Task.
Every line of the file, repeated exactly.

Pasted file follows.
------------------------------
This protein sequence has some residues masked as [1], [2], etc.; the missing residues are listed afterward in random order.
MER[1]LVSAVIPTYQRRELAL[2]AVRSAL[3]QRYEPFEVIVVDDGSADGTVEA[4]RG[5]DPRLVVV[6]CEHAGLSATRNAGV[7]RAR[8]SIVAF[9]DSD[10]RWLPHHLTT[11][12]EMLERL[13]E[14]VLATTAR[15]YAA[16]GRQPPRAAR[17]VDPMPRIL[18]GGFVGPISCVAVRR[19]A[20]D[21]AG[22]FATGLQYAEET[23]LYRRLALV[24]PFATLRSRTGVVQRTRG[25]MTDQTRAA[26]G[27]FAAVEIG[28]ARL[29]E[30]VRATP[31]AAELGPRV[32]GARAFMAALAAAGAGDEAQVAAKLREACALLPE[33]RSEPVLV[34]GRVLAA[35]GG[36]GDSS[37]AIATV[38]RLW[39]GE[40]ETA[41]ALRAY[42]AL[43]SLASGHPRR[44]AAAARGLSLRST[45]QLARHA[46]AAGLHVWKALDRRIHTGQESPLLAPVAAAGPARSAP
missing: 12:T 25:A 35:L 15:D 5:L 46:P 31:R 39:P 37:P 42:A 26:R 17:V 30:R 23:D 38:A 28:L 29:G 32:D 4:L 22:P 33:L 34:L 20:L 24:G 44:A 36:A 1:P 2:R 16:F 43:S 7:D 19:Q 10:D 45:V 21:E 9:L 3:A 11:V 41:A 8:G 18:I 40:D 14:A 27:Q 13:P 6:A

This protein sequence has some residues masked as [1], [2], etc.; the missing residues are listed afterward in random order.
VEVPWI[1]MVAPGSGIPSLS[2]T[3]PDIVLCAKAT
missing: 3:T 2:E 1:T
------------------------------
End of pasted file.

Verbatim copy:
This protein sequence has some residues masked as [1], [2], etc.; the missing residues are listed afterward in random order.
MER[1]LVSAVIPTYQRRELAL[2]AVRSAL[3]QRYEPFEVIVVDDGSADGTVEA[4]RG[5]DPRLVVV[6]CEHAGLSATRNAGV[7]RAR[8]SIVAF[9]DSD[10]RWLPHHLTT[11][12]EMLERL[13]E[14]VLATTAR[15]YAA[16]GRQPPRAAR[17]VDPMPRIL[18]GGFVGPISCVAVRR[19]A[20]D[21]AG[22]FATGLQYAEET[23]LYRRLALV[24]PFATLRSRTGVVQRTRG[25]MTDQTRAA[26]G[27]FAAVEIG[28]ARL[29]E[30]VRATP[31]AAELGPRV[32]GARAFMAALAAAGAGDEAQVAAKLREACALLPE[33]RSEPVLV[34]GRVLAA[35]GG[36]GDSS[37]AIATV[38]RLW[39]GE[40]ETA[41]ALRAY[42]AL[43]SLASGHPRR[44]AAAARGLSLRST[45]QLARHA[46]AAGLHVWKALDRRIHTGQESPLLAPVAAAGPARSAP
missing: 12:T 25:A 35:L 15:D 5:L 46:P 31:R 39:P 37:P 42:A 26:R 17:V 30:R 23:D 38:A 28:L 29:G 32:D 4:L 22:P 33:L 34:L 20:L 24:G 44:A 36:A 1:P 2:R 16:F 43:S 7:D 19:Q 10:D 45:V 21:E 9:L 3:A 11:V 41:A 8:G 18:I 40:D 14:A 27:Q 13:P 6:A

This protein sequence has some residues masked as [1], [2], etc.; the missing residues are listed afterward in random order.
VEVPWI[1]MVAPGSGIPSLS[2]T[3]PDIVLCAKAT
missing: 3:T 2:E 1:T